Martin Luther King Day march continues to teach
Lesson in equality, acceptance, freedom offered by Buffalo Soldiers
For decades now, San Antonio’s Martin Luther King Jr. March has drawn tens of thousands of marchers and this year’s was no exception.
In a crowd that large, there were some lessons that Dr. King himself would have appreciated -- if not given himself.
Among the marchers this year were the Bexar County Buffalo Soldiers Association members.
In their post-Civil War-era uniforms aboard horses, they were among the last to march.
Children gathered to watch the big animals, but also to ask the significance of this troop of horsemen.
President Billy Gordon was happy to give a lesson.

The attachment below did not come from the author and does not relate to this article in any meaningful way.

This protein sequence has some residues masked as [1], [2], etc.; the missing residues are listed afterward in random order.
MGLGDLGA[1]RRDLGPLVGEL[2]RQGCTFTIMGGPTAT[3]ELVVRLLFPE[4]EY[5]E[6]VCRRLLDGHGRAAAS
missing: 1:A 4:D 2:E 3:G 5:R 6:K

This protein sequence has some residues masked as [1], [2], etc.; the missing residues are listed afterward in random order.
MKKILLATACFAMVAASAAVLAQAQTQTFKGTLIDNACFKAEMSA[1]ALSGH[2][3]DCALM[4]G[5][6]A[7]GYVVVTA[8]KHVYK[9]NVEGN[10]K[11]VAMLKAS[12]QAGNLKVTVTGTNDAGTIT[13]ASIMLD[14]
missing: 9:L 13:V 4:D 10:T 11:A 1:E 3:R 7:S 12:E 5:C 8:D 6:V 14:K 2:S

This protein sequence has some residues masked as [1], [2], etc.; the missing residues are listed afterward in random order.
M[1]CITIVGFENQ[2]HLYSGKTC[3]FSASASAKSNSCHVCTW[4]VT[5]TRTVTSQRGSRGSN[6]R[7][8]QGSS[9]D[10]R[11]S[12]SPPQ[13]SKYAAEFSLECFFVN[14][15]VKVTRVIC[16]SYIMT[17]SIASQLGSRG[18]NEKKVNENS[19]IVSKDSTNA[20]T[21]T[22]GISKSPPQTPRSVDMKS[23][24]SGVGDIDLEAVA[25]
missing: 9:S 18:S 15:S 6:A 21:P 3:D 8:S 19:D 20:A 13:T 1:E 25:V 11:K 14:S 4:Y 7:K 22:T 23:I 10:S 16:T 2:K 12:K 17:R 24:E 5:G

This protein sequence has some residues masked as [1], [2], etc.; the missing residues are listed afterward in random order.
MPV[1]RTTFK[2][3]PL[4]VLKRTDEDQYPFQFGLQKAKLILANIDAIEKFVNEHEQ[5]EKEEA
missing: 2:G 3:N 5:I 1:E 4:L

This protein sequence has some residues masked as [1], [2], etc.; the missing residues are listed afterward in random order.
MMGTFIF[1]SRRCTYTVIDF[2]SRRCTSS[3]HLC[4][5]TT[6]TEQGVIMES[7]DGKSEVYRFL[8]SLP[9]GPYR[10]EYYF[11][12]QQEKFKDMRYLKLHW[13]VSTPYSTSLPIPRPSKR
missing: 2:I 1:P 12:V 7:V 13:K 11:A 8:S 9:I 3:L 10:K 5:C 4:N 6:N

"Let me tell you: the Buffalo Soldiers were the first black soldiers permitted to join the United States Army way back in 1866," he told a small group of first-time MLK March children.
Gordon explained a how the group of soldiers came about after their freedom from slavery after the Civil War, but also the nuances of work in the Wild West with Indians.
"(The U.S. Military) needed those black soldiers to help out and bring peace along with the other soldiers. So when the Native Americans saw them, they called them the 'Buffalo Soldiers,'" he explained.
The name was derived from a belief that these soldiers shared commonality with the sacred buffalo that the Indians honored.
Bexar County Buffalo Soldiers say they are available to bring their lesson to groups and schools upon request.
For more information, contact bcbsatx.com.
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